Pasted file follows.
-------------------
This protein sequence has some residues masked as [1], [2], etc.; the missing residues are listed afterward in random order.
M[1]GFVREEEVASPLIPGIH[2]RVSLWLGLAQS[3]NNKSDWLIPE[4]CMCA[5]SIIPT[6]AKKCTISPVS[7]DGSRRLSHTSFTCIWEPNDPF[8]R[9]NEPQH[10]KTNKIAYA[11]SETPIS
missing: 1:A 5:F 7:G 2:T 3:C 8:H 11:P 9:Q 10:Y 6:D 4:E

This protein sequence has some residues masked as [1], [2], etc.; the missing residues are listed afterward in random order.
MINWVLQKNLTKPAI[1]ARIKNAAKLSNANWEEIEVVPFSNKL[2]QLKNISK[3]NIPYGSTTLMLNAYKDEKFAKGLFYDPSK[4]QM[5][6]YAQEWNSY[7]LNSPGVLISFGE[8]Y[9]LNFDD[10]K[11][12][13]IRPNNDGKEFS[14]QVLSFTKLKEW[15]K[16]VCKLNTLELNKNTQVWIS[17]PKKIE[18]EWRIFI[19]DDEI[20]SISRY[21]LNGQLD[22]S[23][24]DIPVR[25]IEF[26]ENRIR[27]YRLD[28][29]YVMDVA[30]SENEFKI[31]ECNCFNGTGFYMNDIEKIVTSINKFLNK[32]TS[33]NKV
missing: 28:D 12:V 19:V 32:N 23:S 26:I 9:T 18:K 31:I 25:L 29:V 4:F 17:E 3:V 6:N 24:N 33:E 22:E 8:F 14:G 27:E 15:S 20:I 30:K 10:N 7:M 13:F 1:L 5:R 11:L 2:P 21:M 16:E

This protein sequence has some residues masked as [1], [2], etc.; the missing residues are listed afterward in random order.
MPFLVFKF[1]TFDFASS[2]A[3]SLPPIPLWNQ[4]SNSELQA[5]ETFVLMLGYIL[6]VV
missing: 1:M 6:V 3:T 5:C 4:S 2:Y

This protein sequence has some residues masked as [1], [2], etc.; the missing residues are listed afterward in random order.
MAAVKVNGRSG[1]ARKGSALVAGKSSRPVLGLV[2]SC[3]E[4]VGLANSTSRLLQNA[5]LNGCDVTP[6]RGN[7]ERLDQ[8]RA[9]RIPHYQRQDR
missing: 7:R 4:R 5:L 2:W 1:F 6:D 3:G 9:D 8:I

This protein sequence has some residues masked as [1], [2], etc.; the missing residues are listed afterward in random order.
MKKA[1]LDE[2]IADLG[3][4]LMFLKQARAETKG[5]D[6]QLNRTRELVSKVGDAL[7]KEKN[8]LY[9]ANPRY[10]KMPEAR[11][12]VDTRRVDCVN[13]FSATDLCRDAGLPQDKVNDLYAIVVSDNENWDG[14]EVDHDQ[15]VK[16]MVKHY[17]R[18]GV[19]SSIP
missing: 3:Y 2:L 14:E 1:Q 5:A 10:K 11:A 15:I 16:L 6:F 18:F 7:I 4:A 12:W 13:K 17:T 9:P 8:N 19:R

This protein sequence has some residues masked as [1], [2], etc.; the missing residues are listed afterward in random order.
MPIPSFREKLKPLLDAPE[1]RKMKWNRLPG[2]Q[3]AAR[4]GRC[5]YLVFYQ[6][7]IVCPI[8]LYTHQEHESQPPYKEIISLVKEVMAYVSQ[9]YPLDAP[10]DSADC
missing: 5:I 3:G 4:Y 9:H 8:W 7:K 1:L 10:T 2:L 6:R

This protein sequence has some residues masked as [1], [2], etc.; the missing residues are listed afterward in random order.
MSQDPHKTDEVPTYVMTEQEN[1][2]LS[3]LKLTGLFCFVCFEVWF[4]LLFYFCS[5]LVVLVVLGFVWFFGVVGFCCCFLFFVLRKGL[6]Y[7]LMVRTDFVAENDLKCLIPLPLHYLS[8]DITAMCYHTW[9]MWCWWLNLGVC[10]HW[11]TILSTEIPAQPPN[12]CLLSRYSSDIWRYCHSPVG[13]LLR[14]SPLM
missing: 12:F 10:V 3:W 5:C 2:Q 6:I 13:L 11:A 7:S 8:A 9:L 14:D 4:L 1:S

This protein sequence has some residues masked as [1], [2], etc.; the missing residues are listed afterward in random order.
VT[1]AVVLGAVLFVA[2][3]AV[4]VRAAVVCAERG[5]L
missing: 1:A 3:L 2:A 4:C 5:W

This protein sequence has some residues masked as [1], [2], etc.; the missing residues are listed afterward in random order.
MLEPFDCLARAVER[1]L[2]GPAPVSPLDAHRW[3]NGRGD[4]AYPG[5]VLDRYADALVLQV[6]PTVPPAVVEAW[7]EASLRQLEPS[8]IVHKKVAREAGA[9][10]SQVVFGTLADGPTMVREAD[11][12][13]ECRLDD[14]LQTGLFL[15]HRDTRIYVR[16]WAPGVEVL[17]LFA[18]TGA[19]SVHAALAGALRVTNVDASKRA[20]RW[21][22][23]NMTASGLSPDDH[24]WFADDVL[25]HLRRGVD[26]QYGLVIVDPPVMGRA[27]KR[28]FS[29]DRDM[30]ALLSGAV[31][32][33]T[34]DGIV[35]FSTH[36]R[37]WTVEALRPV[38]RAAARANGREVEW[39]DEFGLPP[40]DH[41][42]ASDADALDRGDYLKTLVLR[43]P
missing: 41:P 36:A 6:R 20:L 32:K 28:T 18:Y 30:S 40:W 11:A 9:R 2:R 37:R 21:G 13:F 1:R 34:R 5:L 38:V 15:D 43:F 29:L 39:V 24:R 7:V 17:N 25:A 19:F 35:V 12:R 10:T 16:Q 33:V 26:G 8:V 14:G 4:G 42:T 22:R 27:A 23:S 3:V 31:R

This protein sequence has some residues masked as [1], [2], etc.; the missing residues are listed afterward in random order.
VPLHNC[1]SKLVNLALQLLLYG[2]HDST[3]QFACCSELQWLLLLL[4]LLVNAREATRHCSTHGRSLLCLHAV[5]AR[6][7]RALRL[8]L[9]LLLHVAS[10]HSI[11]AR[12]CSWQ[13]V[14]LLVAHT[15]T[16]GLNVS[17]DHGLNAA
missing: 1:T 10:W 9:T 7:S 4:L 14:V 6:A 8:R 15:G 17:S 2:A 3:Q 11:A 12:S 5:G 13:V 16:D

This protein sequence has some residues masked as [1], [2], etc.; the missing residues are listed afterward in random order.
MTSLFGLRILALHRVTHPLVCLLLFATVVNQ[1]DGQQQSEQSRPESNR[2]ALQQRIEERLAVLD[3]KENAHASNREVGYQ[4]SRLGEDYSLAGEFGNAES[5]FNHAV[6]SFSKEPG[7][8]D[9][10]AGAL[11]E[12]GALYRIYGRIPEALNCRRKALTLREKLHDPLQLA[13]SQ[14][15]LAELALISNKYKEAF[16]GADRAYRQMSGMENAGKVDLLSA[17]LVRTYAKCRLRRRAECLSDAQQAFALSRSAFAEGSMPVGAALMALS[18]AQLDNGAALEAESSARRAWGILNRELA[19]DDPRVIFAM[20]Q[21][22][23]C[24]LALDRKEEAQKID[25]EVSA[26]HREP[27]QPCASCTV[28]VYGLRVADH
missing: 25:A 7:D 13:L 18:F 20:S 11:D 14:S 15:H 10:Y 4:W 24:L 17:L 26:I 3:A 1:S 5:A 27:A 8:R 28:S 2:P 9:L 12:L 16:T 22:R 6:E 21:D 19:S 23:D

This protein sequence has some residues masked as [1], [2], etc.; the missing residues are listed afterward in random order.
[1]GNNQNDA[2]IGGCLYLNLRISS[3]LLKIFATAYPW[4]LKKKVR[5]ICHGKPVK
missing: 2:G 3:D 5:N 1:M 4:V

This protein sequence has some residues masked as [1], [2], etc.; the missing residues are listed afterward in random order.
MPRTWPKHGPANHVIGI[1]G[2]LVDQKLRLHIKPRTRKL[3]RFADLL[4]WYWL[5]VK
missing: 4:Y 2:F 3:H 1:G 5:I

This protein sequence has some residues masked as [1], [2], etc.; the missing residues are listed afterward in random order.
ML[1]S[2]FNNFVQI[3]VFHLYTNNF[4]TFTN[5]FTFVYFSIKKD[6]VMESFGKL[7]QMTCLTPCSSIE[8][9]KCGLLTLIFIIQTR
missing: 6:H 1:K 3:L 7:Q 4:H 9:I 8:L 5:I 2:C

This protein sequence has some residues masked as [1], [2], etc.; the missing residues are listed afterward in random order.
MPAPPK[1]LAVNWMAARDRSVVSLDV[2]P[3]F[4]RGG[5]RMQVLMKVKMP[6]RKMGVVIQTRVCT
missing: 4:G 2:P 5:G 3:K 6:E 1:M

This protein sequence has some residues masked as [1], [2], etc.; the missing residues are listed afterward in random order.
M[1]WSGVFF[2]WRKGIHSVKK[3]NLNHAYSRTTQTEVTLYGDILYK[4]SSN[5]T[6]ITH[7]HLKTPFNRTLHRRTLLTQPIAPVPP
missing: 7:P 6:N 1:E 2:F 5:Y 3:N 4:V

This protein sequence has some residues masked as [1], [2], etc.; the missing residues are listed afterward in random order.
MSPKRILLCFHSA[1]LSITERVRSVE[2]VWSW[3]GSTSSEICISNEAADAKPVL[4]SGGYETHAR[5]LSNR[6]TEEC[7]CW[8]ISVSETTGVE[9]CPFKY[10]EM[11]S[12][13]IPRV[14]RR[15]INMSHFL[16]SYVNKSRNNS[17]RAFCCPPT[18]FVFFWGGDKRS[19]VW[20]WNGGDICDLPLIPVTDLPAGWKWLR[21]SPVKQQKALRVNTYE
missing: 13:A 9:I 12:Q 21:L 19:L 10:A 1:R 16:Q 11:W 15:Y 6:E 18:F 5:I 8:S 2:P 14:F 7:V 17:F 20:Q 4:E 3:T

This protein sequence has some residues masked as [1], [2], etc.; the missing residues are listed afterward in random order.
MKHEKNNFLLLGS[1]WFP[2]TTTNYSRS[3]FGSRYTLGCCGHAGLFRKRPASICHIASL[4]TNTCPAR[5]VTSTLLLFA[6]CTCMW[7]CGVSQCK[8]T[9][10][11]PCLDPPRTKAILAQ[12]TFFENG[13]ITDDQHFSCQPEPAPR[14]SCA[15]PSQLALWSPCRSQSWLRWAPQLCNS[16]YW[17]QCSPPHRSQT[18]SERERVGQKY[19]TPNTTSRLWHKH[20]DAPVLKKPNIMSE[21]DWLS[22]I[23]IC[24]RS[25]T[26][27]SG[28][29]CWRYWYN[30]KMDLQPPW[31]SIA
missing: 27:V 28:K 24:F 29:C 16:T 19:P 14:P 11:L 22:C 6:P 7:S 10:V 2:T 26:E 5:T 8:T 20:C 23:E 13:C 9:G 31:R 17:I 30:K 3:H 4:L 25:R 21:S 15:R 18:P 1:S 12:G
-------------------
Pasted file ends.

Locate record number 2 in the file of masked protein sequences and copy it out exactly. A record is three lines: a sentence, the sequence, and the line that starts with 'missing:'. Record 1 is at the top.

This protein sequence has some residues masked as [1], [2], etc.; the missing residues are listed afterward in random order.
MINWVLQKNLTKPAI[1]ARIKNAAKLSNANWEEIEVVPFSNKL[2]QLKNISK[3]NIPYGSTTLMLNAYKDEKFAKGLFYDPSK[4]QM[5][6]YAQEWNSY[7]LNSPGVLISFGE[8]Y[9]LNFDD[10]K[11][12][13]IRPNNDGKEFS[14]QVLSFTKLKEW[15]K[16]VCKLNTLELNKNTQVWIS[17]PKKIE[18]EWRIFI[19]DDEI[20]SISRY[21]LNGQLD[22]S[23][24]DIPVR[25]IEF[26]ENRIR[27]YRLD[28][29]YVMDVA[30]SENEFKI[31]ECNCFNGTGFYMNDIEKIVTSINKFLNK[32]TS[33]NKV
missing: 28:D 12:V 19:V 32:N 23:S 26:I 9:T 18:K 31:I 25:L 29:V 4:F 17:E 3:V 6:N 24:N 33:E 22:E 8:F 14:G 27:E 15:S 20:I 30:K 10:N 7:M 13:F 1:L 5:R 11:L 2:P 21:M 16:E